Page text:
The Adventures of Poor Frank, Part CLXVII: A Goose and a Duck

The Adventures of Poor Frank, Part CLXVII: A Goose and a Duck

By Ray Adams
frankandarchie@yahoo.com

Another fateful hand decided the fate of Poor Frank and Lucky Archie the other night at the local duplicate club.

 

Poor Frank arrived in the par four spade contract and Archie led the jack of diamonds. Poor Frank won dummy’s ace and drew trumps in two rounds, ending in hand. He then led the five of clubs. Lucky Archie shook his head and sneered at Poor Frank’s feeble attempt to get him to rise with the ace.

So, dummy’s queen took the trick.

But now Poor Frank took advantage of Lucky Archie’s duck and quickly cashed the king and queen of diamonds, then played his king of clubs. The Lucky One was now truly endplayed, having to either give Poor Frank a ruff and a sluff or break the heart suit for declarer. Poor Frank soon claimed his game contract for a nice above average board that allowed him to slide ahead of the Lucky One and into first place.

Red Dyeman, sitting East, was beside himself. “Archie, you dolt,” he said. “All you have to do is win your ace of clubs and exit a club or a diamond and declarer has to go down.”

“I thought Frank wanted me to play the ace and that’s why I didn’t,” Archie said, defending himself.

Janet laughed later when Poor Frank told her this story.

“How delicious,” she said. “Let’s call this story ‘The Goose and the Duck.’ I love it. Sometimes life just doesn’t get any better.”

“Actually sharing stories like this with you does make it just a little better,” Poor Frank smiled.

Posted in baseball, bridge friends, Bridge Hands, Bridge Humor, Bridge Rivalries, Fiction, Humor, Stories, Uncategorized | Tagged , , , , , , , , | Leave a comment

The Adventures of Poor Frank, Part CLXVI: Wrong Play Archie

The Adventures of Poor Frank, Part CLXVI: Wrong Play Archie

By Ray Adams
frankandarchie@yahoo.com

Poor Frank and Lucky Archie were at it again just the other night at the local duplicate club.   The two were neck and neck and whoever did better on the last board would win.

Poor Frank took a shot at the nine trick game rather than the eleven tricks needed in 5 when North showed a less than sterling hand. West led the four of hearts and this went to dummy’s five. Lucky Archie must have been in love with his queen of hearts, for – instead of playing this card – he inserted the six of hearts instead. Poor Frank won his ten and knew he had to make something of clubs to come to nine tricks.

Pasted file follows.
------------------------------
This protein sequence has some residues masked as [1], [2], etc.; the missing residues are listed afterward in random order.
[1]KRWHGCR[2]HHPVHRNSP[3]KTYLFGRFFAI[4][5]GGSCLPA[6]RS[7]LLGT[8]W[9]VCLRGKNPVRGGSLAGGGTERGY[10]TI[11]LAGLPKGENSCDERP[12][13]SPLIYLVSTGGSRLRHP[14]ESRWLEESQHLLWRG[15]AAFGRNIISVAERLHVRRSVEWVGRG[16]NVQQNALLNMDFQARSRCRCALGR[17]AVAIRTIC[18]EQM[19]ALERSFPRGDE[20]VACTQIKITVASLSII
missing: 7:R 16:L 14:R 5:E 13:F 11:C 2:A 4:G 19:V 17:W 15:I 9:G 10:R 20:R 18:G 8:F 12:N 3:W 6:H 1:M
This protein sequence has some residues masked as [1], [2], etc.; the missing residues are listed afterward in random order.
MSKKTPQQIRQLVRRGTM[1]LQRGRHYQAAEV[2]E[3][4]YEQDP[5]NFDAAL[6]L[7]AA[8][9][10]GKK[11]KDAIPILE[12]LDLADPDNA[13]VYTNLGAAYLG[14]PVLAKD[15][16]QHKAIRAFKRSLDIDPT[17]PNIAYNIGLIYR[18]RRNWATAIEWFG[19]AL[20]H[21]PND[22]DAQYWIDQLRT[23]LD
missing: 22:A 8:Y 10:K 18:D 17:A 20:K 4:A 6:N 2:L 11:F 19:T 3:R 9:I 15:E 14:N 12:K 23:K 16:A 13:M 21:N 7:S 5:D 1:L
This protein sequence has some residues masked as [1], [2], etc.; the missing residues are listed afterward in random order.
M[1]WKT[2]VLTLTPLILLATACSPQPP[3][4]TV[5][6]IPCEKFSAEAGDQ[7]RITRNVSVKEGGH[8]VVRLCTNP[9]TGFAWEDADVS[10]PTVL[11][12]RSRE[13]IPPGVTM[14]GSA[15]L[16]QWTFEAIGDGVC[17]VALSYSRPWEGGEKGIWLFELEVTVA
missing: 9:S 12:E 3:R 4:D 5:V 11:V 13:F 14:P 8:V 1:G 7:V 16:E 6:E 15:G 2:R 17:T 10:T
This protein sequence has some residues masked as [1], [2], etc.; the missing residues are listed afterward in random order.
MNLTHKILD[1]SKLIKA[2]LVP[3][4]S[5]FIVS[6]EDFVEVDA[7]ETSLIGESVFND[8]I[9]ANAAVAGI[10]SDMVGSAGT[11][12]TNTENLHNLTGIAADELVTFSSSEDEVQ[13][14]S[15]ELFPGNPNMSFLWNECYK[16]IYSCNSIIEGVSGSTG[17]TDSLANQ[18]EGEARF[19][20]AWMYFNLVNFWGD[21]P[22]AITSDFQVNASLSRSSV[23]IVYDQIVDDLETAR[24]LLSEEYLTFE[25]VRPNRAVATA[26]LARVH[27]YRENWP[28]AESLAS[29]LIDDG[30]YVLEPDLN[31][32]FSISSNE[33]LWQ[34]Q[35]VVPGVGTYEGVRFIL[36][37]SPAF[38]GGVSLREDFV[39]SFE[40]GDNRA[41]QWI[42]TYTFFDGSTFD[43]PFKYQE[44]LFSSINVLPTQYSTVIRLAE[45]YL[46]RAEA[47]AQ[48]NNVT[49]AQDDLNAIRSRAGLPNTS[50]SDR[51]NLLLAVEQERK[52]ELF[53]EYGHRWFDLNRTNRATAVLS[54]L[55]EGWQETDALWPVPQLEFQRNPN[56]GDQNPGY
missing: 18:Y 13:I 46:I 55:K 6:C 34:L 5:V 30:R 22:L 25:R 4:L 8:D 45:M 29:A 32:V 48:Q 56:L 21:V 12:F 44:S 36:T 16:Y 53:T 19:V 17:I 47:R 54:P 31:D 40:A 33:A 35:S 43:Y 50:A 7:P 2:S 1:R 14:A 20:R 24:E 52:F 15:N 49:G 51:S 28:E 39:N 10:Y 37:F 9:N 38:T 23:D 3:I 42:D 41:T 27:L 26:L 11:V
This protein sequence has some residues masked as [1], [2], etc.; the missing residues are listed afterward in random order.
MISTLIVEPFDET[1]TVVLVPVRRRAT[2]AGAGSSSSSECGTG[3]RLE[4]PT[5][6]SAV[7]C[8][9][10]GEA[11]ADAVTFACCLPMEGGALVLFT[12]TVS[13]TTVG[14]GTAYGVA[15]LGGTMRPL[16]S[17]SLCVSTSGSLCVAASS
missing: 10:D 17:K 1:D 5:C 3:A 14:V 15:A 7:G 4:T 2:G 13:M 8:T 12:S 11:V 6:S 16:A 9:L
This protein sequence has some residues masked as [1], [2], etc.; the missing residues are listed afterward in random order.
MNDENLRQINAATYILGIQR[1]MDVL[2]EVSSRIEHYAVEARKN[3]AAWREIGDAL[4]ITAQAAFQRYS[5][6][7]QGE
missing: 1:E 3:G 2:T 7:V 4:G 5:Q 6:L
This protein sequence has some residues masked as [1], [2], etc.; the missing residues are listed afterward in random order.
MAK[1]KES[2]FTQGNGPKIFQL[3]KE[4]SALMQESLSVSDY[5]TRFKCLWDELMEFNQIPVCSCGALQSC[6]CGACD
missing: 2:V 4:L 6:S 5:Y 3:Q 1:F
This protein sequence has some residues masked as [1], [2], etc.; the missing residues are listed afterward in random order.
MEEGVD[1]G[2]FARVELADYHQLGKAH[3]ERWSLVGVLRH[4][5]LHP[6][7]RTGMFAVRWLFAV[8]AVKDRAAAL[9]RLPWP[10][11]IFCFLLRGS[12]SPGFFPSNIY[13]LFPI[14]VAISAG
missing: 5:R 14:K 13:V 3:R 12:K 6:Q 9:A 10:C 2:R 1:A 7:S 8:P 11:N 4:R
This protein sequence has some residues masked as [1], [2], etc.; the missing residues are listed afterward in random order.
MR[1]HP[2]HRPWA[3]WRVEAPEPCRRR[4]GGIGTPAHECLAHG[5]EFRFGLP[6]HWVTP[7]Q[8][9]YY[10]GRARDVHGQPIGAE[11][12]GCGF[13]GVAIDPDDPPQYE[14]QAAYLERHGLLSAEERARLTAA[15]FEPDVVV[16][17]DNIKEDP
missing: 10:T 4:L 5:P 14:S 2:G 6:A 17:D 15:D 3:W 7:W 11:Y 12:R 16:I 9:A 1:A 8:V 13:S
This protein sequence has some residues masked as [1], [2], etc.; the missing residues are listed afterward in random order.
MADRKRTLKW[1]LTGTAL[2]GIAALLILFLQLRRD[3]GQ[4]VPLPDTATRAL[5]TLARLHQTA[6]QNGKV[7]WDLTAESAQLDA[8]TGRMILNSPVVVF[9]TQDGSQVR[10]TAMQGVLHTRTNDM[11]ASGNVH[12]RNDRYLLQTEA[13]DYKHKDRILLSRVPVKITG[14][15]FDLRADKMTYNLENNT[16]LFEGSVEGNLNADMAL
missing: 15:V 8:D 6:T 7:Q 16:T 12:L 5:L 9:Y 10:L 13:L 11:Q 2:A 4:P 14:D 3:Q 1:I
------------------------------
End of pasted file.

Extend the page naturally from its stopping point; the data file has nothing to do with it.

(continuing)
Declarer crossed to dummy’s jack of diamonds and led a club, playing the jack when Archie followed low. This lost to West’s king.   Due to Archie’s play at trick one, West was certain that Poor Frank had started with the king, queen, and ten of hearts, while East had been dealt the six and two. Therefore, West decided to clear the hearts, relying of the ace of spades as a later entry to the last two good hearts. As readers can see, this ploy would have failed if that had been declarer’s holding, as another club finesse would have produced more than enough tricks for the offense.

So West cashed the ace of hearts, dropping Poor Frank’s king and then continued a heart. West was shocked when Lucky Archie won this trick with the queen, although not as shocked as Poor Frank. The Lucky One then put the jack of spades of the table. West won the ace and cashed two hearts for down two and a top board for Lucky Archie.

It turned out that many Souths were in 3NT with the lead of a small heart. But at every other table, the East player had put in the queen of hearts, undoubtedly the correct book play. But this now gave declarer an extra heart stopper and clubs were soon established, allowing the other declarers to made ten tricks in their NT contracts. Two declarers were down one in 5♦ and one made 4♦. So Poor Frank got a big goose egg on this board and Lucky Archie won that evening’s laurels.

Later, when Frank was discussing the hands with Janet, he said, “Why do I have to sit miserably and listen to everyone calling Archie brilliant when he makes plays like that?”

“You’re right, darling,” Janet said. “If they really believe that nonsense, why don’t they call him Brilliant Archie?”